We recommend earlier monitoring of vancomycin, especially when large doses are prescribed and/or there is doubt about renal function estimates. Prescribers will need to be aware that reported vancomycin concentrations may not have reached steady-state. Delaying monitoring until the fourth dose [2, 3] in the belief that ‘steady-state’ has been achieved is simplistic because vancomycin is renally cleared and hence, half-life can exceed 100 h in severe renal impairment. If interpreted appropriately, early monitoring should facilitate earlier attainment of therapeutic concentrations as well as reducing toxicity. This is not a novel concept in clinical practice and one that should be easily mastered by junior medical staff (perhaps with assistance from pharmacists) because it is the same concept used when initiating warfarin, a very widely used anticoagulant. Earlier monitoring might also be of assistance in patients who have accelerated creatinine clearances that are frequently observed in patients with systemic infections [11] and/or those who fail to thrive. If earlier monitoring can help avoid undue toxicity and shorten the time to attaining therapeutic concentrations, the only argument against performing them would appear to be cost. In our hospital; assaying vancomycin is not expensive, costing approximately the same as 3 g of the drug itself.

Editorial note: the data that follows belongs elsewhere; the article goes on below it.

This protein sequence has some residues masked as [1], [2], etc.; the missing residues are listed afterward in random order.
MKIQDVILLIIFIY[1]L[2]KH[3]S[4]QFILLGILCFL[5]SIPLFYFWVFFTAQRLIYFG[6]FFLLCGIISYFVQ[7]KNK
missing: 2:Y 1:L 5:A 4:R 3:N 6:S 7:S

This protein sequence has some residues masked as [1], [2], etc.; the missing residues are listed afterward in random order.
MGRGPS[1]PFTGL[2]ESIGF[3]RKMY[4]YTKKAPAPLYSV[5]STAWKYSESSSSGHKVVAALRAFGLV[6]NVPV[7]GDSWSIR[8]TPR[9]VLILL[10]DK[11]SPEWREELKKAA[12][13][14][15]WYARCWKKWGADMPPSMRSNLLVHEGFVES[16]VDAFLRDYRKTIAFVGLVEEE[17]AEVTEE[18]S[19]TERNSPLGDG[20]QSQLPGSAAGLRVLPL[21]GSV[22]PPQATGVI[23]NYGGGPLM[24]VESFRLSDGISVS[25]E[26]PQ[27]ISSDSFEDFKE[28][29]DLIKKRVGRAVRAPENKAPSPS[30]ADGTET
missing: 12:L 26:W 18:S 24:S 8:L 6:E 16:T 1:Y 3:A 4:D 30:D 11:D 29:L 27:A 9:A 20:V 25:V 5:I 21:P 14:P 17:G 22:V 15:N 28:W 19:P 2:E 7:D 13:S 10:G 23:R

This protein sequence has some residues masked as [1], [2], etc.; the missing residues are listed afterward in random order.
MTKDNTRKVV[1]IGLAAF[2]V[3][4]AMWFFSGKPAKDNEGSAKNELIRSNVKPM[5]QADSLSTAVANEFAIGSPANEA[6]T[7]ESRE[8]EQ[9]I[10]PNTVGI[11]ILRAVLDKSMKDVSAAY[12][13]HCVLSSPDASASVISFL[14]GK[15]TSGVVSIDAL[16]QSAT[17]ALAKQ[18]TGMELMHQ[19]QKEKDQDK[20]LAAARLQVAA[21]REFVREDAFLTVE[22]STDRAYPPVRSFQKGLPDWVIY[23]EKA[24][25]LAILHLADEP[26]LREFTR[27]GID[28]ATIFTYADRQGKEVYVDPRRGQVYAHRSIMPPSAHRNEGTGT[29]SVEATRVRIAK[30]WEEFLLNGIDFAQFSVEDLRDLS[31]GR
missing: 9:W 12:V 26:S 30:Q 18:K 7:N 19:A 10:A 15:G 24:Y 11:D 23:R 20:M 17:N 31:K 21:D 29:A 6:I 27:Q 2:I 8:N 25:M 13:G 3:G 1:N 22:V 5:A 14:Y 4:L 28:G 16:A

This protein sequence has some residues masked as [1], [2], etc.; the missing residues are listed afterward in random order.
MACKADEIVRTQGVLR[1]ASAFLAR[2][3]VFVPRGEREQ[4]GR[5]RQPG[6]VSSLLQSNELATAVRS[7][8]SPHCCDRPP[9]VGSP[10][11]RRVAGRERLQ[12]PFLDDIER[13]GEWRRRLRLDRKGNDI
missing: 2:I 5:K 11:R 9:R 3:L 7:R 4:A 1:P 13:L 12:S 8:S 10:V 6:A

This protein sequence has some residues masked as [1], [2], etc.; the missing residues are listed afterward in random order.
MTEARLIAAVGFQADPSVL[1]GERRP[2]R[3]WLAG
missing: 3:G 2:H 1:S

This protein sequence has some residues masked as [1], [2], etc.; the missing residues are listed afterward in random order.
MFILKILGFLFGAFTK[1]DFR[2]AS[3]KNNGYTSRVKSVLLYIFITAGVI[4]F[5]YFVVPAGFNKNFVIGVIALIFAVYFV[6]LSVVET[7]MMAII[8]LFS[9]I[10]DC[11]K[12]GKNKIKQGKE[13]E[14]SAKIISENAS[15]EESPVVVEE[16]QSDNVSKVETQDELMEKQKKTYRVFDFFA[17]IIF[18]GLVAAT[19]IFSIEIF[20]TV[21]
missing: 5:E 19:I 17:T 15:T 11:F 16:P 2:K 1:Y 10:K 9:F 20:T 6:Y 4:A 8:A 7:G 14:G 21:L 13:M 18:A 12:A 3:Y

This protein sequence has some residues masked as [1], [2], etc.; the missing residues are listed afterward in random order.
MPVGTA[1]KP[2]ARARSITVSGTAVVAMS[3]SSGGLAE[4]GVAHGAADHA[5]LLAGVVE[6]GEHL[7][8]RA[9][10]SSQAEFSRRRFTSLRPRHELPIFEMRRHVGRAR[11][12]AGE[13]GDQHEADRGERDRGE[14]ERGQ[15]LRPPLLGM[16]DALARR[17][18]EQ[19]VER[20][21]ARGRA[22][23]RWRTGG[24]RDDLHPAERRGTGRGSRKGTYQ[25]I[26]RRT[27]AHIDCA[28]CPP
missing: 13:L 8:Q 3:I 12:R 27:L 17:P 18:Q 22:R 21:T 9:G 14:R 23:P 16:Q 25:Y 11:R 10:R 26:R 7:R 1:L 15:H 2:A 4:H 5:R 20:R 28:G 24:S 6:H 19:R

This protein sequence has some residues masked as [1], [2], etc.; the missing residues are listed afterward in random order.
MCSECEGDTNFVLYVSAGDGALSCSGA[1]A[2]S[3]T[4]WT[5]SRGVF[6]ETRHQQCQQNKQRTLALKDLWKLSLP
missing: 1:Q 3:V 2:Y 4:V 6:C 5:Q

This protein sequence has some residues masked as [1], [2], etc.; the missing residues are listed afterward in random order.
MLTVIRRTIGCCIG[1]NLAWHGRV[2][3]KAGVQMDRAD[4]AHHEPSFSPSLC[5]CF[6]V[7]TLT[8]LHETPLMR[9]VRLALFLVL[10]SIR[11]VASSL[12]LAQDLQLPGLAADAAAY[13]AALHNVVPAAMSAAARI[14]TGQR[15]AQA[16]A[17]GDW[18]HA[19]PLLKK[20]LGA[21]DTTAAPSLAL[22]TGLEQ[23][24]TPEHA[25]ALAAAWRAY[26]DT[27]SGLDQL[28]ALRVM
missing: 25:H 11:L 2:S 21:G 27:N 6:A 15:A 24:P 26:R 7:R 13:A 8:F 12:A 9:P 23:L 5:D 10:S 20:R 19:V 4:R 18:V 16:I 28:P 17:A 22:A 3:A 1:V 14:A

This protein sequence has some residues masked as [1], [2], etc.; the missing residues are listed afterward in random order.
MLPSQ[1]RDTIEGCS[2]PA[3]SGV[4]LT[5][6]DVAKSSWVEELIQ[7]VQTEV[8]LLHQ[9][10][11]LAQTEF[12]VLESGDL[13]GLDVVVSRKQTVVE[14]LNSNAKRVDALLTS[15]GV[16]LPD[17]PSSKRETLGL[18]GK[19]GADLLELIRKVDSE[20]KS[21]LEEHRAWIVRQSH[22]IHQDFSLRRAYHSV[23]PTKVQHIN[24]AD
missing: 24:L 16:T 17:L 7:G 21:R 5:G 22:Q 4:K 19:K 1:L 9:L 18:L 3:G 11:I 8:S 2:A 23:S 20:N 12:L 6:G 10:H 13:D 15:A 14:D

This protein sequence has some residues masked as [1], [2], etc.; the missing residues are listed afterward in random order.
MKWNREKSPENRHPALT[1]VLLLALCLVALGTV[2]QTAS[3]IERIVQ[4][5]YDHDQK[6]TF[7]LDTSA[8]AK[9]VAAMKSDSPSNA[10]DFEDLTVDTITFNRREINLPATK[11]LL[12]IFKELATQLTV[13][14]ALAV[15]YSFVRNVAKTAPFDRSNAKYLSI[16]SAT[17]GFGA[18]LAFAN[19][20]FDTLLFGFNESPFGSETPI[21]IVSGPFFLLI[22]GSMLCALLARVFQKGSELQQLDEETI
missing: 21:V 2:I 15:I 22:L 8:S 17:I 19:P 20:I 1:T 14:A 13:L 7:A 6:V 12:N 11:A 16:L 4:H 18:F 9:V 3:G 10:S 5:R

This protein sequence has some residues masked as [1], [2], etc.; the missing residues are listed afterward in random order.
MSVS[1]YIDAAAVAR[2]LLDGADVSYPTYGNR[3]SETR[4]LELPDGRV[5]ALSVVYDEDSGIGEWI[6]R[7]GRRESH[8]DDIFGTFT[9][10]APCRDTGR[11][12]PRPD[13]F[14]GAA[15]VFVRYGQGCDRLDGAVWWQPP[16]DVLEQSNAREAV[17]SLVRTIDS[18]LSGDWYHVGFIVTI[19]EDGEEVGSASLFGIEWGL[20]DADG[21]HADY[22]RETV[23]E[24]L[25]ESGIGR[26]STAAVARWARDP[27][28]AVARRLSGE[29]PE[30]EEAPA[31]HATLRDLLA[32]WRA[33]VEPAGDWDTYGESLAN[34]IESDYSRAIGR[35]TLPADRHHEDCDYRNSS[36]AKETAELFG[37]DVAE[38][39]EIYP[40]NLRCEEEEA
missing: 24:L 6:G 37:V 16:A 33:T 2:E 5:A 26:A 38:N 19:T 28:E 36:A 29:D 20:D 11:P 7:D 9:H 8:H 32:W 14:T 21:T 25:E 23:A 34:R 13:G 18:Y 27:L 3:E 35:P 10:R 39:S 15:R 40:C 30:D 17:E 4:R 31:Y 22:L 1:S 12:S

Our hospital protocol has been subsequently modified and it currently advises monitoring on day 3 of vancomycin therapy.

Competing Interests

There are no competing interests to declare.


No funding was provided for this work.